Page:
Such discursive continuity discloses a theoretical insight.

Discourses are not invented overnight; and a statement of discourse is only ever intelligible insofar as it resonates with existing conceptual assumptions. Indeed, if a discourse is too abstract (if it departs too radically from conceptual conventions) it is unlikely to make sense to the listener. As Nietzsche put it, the ideas we have about the world, ‘belong just as much to a system as do the members of the fauna of a continent’.[16] The role of the critical reader is to explore how discursive statements connect to each other, within their conceptual ecosystem.

As a moment in the history of the Northern Ireland conflict, the Gardiner Report and ‘normalisation’ policy only make sense when we appreciate their absorption and rearticulation of historic rules structuring the way we think about Northern Ireland, and its deviance: constituting new recommendations in terms of old patterns of thought.[17] If the Gardiner Report reads as a discursive discontinuity, it is only because we have not distanced ourselves sufficiently from the conceptual assumptions which made the project to ‘normalise’ Northern Ireland possible.

Instigating this distance affords a double benefit. Firstly, it enables us to set events of the Northern Ireland conflict (like the Gardiner Report) within their historical context: a realisation of long-standing conceptual conventions, rather than their radicalisation. Secondly, per Vaughan-Williams’ argument, it requires us to critically reflect on our own writings about the ‘Troubles’ – and to challenge ourselves not to recycle those same ‘frozen’ assumptions.


[1] Allen Feldman, Formations of Violence: The Narrative of the Body and Political Terror in Northern Ireland (Chicago: University of Chicago Press, 1991), 151.

[2] TNA/CJ 4/1038, Gardiner Report, 1975, para. 8.

[3] Henceforth referred to as ‘normalisation’ – since the idea of normalising the situation in Northern Ireland was a catch-all for the various policies in ‘Ulsterisation’ and ‘criminalisation’.

[4] David Beresford, Ten Men Dead: The Story of the 1981 Irish Hunger Strike (New York: Atlantic Monthly Press, 1987), 15.

[5] Philip Schlesinger, “‘Terrorism’, the Media, and the Liberal-Democratic State: A Critique of the Orthodoxy,” in Terrorism in Ireland, ed. Yonah Alexander and Alan O’Day, 2nd ed. (Abingdon: Routledge, 2015), 215.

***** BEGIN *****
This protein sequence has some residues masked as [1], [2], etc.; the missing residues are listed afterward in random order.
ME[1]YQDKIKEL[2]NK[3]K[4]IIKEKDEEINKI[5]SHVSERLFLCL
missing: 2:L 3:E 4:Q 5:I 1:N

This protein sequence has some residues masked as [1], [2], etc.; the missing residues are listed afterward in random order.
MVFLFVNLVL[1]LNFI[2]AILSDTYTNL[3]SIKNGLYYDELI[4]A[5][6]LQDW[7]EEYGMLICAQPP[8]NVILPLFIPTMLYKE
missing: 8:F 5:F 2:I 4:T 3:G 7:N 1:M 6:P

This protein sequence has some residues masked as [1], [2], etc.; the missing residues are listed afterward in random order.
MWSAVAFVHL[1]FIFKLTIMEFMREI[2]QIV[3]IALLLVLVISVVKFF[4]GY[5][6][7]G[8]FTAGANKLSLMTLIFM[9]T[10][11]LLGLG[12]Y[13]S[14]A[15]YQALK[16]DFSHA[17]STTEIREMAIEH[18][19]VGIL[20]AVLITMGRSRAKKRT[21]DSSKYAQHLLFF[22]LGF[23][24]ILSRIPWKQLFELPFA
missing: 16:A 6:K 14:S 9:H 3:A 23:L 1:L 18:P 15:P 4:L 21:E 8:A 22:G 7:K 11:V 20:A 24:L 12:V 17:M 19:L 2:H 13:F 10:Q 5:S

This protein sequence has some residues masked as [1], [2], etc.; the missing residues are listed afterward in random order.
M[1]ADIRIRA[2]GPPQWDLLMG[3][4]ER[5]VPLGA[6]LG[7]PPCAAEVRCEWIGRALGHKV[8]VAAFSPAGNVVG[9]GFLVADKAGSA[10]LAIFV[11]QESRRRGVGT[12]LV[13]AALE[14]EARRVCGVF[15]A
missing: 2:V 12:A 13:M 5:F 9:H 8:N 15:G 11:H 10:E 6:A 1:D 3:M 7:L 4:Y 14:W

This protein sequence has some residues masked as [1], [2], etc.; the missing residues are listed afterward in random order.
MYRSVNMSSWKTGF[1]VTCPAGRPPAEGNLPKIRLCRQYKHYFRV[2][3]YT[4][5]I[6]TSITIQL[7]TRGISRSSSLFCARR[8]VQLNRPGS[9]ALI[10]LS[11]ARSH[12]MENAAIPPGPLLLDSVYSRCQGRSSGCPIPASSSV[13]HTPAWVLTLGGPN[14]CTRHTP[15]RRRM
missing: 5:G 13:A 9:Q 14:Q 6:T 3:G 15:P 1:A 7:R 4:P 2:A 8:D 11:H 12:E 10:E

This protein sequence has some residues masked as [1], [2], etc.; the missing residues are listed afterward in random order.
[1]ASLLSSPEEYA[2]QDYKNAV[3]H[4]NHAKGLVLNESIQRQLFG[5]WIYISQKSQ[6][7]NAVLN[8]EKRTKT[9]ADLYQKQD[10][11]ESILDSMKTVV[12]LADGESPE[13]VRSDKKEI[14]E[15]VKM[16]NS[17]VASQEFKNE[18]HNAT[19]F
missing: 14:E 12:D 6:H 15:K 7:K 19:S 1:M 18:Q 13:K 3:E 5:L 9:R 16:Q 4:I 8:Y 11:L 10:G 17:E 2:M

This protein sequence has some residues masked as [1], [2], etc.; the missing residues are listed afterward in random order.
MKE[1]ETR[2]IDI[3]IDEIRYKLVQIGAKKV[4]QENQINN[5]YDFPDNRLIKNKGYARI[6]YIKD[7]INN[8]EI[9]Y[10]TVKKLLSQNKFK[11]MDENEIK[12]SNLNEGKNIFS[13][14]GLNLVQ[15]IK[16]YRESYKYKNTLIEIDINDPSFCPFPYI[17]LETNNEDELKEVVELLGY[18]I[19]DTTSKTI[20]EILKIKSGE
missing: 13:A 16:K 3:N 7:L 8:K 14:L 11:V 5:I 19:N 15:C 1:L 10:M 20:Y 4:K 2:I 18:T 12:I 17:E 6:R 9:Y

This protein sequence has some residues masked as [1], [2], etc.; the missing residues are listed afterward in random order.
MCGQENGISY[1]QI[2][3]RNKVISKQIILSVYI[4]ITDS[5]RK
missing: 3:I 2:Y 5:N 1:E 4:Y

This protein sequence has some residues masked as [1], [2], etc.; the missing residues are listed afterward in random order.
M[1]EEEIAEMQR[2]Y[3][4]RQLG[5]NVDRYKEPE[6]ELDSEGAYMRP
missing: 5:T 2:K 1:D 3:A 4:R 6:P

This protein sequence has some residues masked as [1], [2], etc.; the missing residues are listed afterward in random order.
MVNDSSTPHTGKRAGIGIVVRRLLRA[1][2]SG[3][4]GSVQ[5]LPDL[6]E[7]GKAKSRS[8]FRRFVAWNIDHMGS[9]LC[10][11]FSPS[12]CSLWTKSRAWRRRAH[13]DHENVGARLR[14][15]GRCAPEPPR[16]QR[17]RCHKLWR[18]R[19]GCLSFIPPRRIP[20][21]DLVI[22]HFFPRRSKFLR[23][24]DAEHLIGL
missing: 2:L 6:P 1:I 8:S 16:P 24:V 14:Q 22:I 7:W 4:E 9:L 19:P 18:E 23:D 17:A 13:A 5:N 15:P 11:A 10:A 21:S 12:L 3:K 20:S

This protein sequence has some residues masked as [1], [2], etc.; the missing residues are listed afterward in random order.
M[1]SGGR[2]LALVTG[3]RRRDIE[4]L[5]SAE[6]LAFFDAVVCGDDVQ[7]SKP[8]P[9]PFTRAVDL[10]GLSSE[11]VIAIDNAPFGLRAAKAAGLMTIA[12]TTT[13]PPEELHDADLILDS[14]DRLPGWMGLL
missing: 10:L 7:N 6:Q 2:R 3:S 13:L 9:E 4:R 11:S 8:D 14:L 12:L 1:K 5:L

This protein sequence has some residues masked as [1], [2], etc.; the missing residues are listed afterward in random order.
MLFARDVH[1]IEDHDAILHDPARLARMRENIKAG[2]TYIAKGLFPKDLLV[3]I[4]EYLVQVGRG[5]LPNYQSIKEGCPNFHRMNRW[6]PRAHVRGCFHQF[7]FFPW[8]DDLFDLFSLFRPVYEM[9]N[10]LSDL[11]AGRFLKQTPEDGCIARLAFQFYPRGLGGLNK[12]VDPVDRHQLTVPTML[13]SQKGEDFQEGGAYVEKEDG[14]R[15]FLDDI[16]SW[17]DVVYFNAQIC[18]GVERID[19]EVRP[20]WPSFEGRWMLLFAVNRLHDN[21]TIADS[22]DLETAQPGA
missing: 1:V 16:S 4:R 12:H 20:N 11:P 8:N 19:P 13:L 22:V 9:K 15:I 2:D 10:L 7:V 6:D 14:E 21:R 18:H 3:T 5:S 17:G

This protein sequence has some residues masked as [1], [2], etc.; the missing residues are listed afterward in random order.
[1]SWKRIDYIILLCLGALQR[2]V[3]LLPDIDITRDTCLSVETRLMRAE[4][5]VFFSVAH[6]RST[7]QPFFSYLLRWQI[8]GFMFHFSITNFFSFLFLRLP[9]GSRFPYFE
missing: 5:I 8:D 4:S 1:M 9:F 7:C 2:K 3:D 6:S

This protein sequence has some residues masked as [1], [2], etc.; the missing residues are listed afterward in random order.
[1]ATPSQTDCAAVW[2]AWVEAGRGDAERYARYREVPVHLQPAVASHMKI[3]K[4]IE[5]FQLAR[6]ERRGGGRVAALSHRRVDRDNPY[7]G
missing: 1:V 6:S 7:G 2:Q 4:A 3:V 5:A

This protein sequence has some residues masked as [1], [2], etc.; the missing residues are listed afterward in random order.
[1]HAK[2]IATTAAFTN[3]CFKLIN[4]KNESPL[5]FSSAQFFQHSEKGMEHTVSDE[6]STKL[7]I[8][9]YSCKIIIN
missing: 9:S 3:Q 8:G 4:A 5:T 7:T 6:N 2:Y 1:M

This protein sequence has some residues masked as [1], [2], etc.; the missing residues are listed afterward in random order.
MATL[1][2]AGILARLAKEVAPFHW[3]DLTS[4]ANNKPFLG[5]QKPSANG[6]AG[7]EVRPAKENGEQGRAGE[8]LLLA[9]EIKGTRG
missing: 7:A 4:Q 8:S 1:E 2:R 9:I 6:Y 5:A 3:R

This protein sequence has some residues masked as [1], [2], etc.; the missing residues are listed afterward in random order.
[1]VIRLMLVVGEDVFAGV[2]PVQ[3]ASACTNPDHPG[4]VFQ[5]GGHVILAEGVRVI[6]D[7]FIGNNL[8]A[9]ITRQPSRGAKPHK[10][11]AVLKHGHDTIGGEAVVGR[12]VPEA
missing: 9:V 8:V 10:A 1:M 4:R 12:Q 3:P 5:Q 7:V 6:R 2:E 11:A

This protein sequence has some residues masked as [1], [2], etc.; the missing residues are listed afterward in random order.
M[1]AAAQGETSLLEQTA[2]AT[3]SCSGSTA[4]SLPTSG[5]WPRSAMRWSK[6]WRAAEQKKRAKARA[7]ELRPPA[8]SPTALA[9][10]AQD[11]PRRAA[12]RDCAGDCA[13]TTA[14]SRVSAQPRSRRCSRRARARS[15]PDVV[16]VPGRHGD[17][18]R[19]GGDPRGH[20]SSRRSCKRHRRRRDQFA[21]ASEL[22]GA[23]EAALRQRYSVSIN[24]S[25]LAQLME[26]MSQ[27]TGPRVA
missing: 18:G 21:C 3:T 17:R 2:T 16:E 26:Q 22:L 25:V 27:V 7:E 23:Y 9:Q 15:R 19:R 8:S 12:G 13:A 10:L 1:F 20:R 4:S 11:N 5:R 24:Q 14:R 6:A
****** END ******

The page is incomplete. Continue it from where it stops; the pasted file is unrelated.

[6] Kieran McEvoy, Paramilitary Imprisonment in Northern Ireland: Resistance, Management, and Release (Oxford: Oxford University Press, 2001), 227–32.

[7] David McKittrick and David McVea, Making Sense of the Troubles: A History of the Northern Ireland Conflict, 2nd ed. (New York: Viking Press, 2012), 159.

[8] TNA/CJ 4/2201, Minutes of the Gardiner Commitee 13th Session, 1974, 49. (Emphasis added.)

[9] TNA/CJ 4/1038, Gardiner Report, para. 4c. (Emphasis added.)

[10] TNA/CJ 4/1038, para. 8. (Emphasis added.)

[11] TNA/CJ 4/1038, paras. 95–99. (Emphasis added.)

[12] TNA/CJ 4/1038, para. 64. (Emphasis added.)

[13] TNA/CJ 4/1038, para. 25. (Emphasis added.)

[14] Nick Vaughan‐Williams, “Towards a Problematisation of the Problematisations That Reduce Northern Ireland to a ‘Problem,’” Critical Review of International Social and Political Philosophy 9, no. 4 (December 1, 2006): 521, https://doi.org/10.1080/13698230600941978.

[15] TNA/CJ 4/1038, para. 140.

[16] Friedrich Nietzsche, Beyond Good and Evil, ed. Reginald J. Hollingdale (London: Penguin Books, 2003), 49.

[17] Rainer Hülsse and Alexander Spencer, “The Metaphor of Terror: Terrorism Studies and the Constructivist Turn,” Security Dialogue 39, no. 6 (December 1, 2008): 588, https://doi.org/10.1177/0967010608098210.

(Image: Maze Prison, Skin – ubx Flickr Account)

Michael Livesey is a PhD student in the University of Sheffield’s Department of Politics. His research focuses on the ‘genealogy’ of the discourse on ‘terrorism’: exploring how the idea of ‘terrorism’ emerged from historical conceptual frameworks, in contexts like the Northern Ireland conflict. Alongside his PhD, he works in the UK Parliament and tweets (very infrequently) @MALivesey.